Academic journal article British and American Studies

Synesthesia - a Link across the Senses in Achieving Business Excellence with Nlp

Academic journal article British and American Studies

Synesthesia - a Link across the Senses in Achieving Business Excellence with Nlp

Article excerpt

1. Introduction

Widely explored from two main perspectives, psychological and linguistic, synesthesia deals with the overlap between representational systems. In other words, synesthesia patterns evoke a person's innate capability to simultaneously link sensory processes and representations in a causal relationship. That is to say, creating synesthetic metaphors by using various sensory modalities accounts for intermixing sensory experiences to form, in more technical terms, see-feel, hear-feel, see-hear circuits.

The term synesthesia has a Greek origin, i.e. syn is the equivalent of "together", and aisthesis has the meaning of "perception". As pointed out by Shenn (2008) and Dann (1999), synesthesia refers to the involuntary experience of a cross-modal association. According to Shenn (2008:107), "the stimulation of one sensory modality reliably creates a perception in one or more other senses, such as seeing a particular colour every time you hear a particular sound".

In neurolinguistic programming (henceforth NLP), these circuits are also called "fuzzy functions". Bandler and Grinder (1976:36) were the first to define them in this way when referring to: "Any modeling involving a representational system and either an input channel or an output channel in which the input or output channel involved is a different modality from a representational system with which it is being used". One can describe how one sees or feels the sounds one hears. For example, a person can feel relaxed when hearing an even-toned voice. Hearing a low tone (associated with the auditory input channel) and feeling calm and comfortable (associated with the kinesthetic representational system) is characterized as a "fuzzy function", since the sound overlapped onto the feeling (the physical and the emotional sensations).

2. Synesthesia and the directionality of mapping

Dilts and DeLozier (2000:906) state that the term overlap is used in NLP "to indicate the interconnection between two or more senses. We can 'overlap' images and sounds, for example, such as when, for example, we see internal pictures as we listen to music. Sounds or images may also be overlapped onto feelings, producing 'see-feel circuits', in which a person derives feelings from what he or she sees (e.g., feeling panic when looking over the edge of a tall building), and 'hear-feel circuits', in which a person gets feelings from what he or she hears (e.g., feeling soothed by a particular tone of voice)". Consequently, synesthesia as a cognitive process links every NLP submodality to a certain extent. Images and feelings interconnect, significantly changing the quality or the intensity of an experience. On the one hand, the brightness or dimness of an image often leads to a stronger or weaker feeling of comfort - discomfort, friendliness - unfriendliness, warmness - coldness, hence a shift in intensity. On the other hand, the colour (metallic green or lilac) / size (large-small) / focus (clear-fuzzy) of an image may provoke/trigger the temperature of a feeling. Therefore, mapping across the senses automatically generates new and resourceful responses due to the permanent shift in perception as it is obvious in the following diagram:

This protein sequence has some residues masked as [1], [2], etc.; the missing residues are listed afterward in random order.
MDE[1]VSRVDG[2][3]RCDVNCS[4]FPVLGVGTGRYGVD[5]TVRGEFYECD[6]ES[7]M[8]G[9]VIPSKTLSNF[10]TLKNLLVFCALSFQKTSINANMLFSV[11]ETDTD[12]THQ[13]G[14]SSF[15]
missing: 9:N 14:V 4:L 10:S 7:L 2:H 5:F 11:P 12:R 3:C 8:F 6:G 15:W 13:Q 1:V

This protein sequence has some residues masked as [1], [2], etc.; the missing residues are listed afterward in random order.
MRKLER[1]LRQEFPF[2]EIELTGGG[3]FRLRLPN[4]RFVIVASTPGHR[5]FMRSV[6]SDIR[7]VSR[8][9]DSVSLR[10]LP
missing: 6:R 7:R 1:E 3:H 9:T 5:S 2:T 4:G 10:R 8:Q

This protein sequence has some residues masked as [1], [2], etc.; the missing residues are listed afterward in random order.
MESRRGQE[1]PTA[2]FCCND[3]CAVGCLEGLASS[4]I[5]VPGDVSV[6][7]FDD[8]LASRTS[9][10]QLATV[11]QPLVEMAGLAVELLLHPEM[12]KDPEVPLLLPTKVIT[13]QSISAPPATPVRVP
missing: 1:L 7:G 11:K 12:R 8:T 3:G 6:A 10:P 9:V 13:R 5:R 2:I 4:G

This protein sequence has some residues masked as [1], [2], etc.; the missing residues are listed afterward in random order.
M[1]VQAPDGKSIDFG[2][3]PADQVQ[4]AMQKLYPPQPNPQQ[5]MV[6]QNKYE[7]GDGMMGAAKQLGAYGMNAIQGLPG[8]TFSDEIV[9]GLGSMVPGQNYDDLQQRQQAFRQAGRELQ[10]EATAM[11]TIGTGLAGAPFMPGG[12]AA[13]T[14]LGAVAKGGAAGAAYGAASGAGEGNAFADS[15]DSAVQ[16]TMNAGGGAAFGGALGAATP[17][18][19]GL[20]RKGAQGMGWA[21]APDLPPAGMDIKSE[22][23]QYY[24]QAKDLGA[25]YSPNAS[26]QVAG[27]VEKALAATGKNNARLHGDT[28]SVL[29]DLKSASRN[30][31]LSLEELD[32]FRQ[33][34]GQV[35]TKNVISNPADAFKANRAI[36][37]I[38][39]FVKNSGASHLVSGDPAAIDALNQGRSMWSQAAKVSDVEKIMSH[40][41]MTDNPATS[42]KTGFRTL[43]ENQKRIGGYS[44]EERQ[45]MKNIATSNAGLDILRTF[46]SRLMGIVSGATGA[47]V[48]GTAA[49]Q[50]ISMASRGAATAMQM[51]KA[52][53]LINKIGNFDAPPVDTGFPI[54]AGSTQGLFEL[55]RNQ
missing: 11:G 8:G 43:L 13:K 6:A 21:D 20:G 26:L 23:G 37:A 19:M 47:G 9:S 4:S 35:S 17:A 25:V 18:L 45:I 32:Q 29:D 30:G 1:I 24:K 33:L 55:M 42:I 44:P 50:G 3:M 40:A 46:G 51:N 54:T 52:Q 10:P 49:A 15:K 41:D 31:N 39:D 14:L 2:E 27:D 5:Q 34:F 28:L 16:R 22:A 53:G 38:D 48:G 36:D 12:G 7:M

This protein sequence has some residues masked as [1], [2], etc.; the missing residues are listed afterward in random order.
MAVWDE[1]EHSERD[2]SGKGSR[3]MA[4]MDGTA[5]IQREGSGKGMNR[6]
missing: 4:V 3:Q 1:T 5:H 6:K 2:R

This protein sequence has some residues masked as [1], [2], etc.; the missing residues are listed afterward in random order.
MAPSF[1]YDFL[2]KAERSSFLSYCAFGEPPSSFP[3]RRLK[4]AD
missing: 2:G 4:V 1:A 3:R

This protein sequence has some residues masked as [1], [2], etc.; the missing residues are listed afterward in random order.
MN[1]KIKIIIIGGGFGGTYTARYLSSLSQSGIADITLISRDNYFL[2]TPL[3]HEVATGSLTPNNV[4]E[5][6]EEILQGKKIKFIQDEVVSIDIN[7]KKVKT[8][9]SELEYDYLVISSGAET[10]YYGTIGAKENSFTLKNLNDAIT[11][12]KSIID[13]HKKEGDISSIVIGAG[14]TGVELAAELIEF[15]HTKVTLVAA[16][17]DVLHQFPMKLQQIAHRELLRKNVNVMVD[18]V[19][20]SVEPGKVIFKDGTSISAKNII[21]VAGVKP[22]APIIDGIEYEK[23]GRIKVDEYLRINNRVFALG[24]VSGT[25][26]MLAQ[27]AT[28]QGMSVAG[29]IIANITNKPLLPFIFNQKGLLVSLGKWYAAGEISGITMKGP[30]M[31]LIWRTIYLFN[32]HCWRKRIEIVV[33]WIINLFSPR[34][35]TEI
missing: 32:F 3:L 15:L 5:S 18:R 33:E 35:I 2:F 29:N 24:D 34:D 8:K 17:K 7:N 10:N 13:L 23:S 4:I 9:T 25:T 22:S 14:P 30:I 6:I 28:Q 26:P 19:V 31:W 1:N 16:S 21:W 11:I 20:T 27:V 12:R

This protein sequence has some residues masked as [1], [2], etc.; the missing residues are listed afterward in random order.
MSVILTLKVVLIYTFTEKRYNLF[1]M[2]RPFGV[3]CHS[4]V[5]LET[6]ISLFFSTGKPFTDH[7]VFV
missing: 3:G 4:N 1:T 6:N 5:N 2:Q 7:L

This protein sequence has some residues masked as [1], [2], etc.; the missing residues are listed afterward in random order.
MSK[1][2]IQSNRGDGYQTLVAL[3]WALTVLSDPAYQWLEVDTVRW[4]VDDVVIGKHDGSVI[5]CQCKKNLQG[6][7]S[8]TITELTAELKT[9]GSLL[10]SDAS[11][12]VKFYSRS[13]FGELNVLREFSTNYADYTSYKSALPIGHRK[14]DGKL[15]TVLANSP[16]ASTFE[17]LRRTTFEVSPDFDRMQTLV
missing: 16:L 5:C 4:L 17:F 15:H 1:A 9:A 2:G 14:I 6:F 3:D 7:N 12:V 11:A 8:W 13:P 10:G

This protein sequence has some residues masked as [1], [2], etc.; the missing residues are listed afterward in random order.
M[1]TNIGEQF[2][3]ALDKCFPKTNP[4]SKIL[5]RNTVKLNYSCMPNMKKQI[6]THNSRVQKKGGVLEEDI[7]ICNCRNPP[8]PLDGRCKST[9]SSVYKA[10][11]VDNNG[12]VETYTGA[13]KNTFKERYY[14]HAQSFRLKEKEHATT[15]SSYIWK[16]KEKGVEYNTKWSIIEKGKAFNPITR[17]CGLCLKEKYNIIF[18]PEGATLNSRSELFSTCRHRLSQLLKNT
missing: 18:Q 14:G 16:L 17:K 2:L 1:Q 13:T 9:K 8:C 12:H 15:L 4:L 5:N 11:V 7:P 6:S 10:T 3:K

O'Connor (2001:61) argues that overlapping evokes the NLP techniques of pacing and leading through the sequence of representational systems used. This is commonly encountered in presenting and selling products, and is characterized by the move from one sensory system to another, inviting people to have clear images, hear sounds, or have strong feelings which may influence their internal impulses. Moreover, O'Connor distinguishes between strategy and synesthesia, pointing out that "Synesthesias happen naturally and are the basis of artistic and creative work. They are different from strategies. A strategy is a sequence of representations. In a synesthesia the representations occur simultaneously" (O'Connor 2001:62, emphasis added). …

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